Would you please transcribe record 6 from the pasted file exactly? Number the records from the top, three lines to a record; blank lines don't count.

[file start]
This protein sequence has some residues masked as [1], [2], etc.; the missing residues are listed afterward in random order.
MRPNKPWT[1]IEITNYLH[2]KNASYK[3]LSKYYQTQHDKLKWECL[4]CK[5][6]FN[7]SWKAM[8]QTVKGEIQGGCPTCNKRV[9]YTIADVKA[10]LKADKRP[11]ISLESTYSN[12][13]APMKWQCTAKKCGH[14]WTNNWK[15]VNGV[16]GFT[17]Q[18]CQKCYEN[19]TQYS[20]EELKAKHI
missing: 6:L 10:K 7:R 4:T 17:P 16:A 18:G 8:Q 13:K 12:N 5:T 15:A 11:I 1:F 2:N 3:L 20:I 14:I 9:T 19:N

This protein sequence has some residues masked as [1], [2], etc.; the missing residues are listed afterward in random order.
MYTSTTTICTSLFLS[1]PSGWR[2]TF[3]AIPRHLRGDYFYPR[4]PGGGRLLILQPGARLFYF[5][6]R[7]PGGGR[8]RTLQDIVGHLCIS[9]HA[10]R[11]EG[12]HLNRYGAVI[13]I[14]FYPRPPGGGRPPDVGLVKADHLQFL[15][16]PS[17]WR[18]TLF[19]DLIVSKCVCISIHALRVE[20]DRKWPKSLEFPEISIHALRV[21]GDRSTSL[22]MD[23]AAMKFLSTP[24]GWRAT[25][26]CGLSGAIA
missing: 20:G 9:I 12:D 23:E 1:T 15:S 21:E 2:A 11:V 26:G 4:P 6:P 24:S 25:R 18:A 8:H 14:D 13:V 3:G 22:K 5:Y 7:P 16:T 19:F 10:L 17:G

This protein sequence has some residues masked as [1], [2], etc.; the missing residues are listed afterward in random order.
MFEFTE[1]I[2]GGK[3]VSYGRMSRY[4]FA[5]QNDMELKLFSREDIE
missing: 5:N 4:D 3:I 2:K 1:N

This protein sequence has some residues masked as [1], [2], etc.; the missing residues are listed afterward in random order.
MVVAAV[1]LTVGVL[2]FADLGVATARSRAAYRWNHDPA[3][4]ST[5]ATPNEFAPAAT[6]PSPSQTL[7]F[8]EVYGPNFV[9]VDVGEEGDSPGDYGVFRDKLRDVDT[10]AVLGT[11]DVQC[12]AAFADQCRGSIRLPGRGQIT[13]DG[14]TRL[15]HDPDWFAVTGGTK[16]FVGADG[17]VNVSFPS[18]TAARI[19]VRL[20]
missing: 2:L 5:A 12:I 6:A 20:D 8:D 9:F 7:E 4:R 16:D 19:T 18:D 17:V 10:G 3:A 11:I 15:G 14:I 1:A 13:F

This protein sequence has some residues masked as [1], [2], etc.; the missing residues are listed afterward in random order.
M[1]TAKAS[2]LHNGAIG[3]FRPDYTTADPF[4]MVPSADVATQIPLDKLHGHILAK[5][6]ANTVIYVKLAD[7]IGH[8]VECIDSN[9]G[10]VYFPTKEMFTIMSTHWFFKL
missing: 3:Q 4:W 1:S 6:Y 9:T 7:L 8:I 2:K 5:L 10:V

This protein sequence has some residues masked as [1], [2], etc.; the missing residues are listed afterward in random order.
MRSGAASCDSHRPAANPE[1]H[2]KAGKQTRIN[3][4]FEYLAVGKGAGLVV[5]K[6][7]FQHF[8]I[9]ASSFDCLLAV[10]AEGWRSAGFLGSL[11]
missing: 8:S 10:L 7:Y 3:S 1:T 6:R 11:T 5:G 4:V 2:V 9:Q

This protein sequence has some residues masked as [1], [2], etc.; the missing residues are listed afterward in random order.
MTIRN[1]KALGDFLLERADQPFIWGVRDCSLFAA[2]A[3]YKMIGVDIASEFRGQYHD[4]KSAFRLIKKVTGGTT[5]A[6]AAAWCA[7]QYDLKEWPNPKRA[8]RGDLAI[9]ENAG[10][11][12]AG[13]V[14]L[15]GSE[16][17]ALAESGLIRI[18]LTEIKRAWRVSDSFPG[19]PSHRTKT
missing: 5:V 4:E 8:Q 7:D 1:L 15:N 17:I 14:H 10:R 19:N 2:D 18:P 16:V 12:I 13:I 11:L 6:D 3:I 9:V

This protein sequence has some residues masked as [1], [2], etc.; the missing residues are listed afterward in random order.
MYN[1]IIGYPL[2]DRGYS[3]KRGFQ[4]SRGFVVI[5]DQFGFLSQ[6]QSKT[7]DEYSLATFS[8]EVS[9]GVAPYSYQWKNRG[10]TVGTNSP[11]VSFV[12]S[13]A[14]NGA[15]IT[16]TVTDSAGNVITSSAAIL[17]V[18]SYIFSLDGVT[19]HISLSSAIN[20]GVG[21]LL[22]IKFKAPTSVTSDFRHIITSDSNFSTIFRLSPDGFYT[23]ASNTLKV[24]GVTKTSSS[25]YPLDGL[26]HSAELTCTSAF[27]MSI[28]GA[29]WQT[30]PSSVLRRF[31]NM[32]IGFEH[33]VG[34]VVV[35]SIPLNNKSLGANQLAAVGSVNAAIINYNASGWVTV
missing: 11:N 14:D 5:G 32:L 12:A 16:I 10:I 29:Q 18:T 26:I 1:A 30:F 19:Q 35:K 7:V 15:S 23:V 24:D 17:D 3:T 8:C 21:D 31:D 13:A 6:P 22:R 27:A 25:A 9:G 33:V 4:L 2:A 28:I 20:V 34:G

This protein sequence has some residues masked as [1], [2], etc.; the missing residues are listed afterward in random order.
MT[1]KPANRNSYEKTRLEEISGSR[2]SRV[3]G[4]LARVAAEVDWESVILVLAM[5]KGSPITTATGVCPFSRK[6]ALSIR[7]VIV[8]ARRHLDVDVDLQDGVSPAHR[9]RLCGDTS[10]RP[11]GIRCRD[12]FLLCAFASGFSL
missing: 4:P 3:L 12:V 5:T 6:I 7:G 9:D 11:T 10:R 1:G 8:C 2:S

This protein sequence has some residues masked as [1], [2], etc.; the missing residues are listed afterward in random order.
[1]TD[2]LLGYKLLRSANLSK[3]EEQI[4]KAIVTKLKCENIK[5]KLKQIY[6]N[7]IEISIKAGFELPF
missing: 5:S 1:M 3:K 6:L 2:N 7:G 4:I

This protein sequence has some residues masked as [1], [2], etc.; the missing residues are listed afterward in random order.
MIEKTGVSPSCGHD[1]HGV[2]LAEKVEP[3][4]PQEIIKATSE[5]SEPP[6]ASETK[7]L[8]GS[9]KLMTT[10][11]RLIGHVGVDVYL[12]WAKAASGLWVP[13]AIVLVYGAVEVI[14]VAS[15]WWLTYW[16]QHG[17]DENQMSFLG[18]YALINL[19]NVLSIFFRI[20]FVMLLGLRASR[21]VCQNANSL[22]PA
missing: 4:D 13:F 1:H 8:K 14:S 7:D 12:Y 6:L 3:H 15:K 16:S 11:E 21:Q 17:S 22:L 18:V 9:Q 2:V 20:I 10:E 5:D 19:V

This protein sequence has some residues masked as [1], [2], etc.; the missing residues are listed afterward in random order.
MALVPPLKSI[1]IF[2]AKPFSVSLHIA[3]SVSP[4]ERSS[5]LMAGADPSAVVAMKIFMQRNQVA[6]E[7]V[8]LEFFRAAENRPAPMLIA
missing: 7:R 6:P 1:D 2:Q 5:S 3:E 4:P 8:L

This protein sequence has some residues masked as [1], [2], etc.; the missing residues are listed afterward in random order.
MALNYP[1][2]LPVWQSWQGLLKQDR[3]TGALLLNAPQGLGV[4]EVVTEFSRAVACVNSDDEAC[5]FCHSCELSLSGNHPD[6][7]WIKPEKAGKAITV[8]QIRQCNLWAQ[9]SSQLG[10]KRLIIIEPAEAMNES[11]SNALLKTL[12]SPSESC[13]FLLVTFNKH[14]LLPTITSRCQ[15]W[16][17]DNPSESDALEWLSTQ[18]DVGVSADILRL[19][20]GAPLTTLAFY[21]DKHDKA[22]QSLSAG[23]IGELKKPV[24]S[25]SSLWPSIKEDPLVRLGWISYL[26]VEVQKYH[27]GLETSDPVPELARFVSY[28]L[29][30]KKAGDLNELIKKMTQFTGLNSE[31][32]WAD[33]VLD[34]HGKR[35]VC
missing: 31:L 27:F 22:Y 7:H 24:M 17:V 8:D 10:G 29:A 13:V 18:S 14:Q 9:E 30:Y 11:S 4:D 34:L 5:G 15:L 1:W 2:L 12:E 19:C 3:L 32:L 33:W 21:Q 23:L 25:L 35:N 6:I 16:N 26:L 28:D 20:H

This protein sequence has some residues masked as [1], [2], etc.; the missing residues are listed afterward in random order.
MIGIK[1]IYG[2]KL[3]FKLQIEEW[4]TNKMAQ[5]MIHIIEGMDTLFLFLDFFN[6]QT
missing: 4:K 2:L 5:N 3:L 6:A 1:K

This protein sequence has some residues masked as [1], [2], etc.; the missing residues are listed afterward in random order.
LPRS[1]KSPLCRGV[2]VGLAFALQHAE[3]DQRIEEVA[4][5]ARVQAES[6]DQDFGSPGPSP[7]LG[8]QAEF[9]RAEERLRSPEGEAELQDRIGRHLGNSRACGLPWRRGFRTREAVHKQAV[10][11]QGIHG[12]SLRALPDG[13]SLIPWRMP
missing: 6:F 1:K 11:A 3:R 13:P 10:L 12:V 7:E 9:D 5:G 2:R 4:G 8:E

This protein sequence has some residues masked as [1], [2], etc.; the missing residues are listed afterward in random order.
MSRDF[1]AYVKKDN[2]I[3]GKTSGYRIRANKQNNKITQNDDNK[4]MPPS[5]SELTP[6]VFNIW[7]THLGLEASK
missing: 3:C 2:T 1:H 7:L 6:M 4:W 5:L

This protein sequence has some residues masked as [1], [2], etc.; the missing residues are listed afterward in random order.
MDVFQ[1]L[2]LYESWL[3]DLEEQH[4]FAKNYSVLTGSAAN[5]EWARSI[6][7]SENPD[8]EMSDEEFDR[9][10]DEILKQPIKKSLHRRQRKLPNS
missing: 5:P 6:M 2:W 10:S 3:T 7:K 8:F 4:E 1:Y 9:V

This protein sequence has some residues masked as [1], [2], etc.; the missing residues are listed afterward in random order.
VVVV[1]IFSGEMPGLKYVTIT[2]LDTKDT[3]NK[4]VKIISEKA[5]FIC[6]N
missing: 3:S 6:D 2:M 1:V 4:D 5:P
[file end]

This protein sequence has some residues masked as [1], [2], etc.; the missing residues are listed afterward in random order.
MRSGAASCDSHRPAANPE[1]H[2]KAGKQTRIN[3][4]FEYLAVGKGAGLVV[5]K[6][7]FQHF[8]I[9]ASSFDCLLAV[10]AEGWRSAGFLGSL[11]
missing: 8:S 10:L 7:Y 3:S 1:T 6:R 11:T 5:G 4:V 2:V 9:Q